Wednesday, September 27, 2006
As a young lineman for Boston Edison more than 50 years ago, Al Larkin spent his days climbing electric poles and his nights dancing the foxtrot in Boston area dance halls. These days, he stays in shape with a different sort of “dance.”
Larkin, now 75, stood in the basement of the Norfolk Senior Center on a recent Thursday afternoon and responded to his tai chi instructor’s command: “White crane spreads its wings.” Dressed in a striped polo shirt, jeans, and his stocking feet, Larkin slowly lowered his left hand to his side and raised his right hand above his head. Mystical-sounding music played softly in the background, and Larkin concentrated as the teacher, Elliott Edwards, issued more instructions.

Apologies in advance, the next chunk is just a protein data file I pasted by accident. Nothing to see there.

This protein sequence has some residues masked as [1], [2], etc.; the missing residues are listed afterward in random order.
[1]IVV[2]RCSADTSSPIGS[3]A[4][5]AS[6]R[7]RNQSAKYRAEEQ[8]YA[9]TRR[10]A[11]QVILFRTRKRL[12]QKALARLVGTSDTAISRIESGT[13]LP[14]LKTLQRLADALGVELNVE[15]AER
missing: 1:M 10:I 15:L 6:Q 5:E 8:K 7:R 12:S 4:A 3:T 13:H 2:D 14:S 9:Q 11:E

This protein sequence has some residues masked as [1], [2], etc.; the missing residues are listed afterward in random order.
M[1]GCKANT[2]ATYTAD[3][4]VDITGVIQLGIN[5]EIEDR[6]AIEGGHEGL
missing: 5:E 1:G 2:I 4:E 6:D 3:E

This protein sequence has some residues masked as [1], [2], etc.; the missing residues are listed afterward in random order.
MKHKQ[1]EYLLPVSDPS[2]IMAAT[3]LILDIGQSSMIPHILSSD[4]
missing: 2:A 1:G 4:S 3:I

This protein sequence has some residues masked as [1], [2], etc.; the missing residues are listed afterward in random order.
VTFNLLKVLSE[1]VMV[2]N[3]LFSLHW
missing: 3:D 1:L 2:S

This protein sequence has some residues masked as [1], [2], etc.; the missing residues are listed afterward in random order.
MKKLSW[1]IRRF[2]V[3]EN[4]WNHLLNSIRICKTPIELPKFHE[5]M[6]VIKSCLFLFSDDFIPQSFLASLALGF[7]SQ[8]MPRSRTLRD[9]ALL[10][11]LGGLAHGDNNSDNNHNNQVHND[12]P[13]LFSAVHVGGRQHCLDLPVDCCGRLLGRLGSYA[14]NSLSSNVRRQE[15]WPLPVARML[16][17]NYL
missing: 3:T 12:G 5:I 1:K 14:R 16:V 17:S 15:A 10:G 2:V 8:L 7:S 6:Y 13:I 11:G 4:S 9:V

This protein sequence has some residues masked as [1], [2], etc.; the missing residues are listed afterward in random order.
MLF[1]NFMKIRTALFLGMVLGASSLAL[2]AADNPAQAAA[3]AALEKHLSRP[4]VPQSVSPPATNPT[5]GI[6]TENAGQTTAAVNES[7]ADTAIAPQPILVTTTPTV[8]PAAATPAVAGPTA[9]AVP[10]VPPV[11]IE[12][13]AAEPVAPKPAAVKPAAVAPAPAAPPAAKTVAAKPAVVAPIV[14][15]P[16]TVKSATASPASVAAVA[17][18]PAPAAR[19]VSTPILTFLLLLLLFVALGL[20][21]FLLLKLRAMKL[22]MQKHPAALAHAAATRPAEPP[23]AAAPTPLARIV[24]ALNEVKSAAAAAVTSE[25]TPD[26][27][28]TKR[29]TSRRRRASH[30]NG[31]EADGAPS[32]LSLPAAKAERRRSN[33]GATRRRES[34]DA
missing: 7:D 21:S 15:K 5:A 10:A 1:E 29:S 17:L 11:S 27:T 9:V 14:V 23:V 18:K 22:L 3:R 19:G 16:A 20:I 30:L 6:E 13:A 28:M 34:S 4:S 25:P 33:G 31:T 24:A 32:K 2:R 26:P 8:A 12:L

“Embrace tiger, return to mountain,” Edwards said. “Repulse the monkey five times.” Larkin gracefully copied Edwards’s motions.
New Age baloney? Supporters claim tai chi, which is being offered at senior centers across Globe West, has health benefits, including improved cardiovascular function and balance, which can be crucial concerns for elders. The federal government is funding studies to see whether that's all true. ...
Read more of this story in tomorrow's Globe West.
(Elliott Edwards leading a tai chi class at the Norfolk Senior Center, Globe Staff Photo by Bill Polo)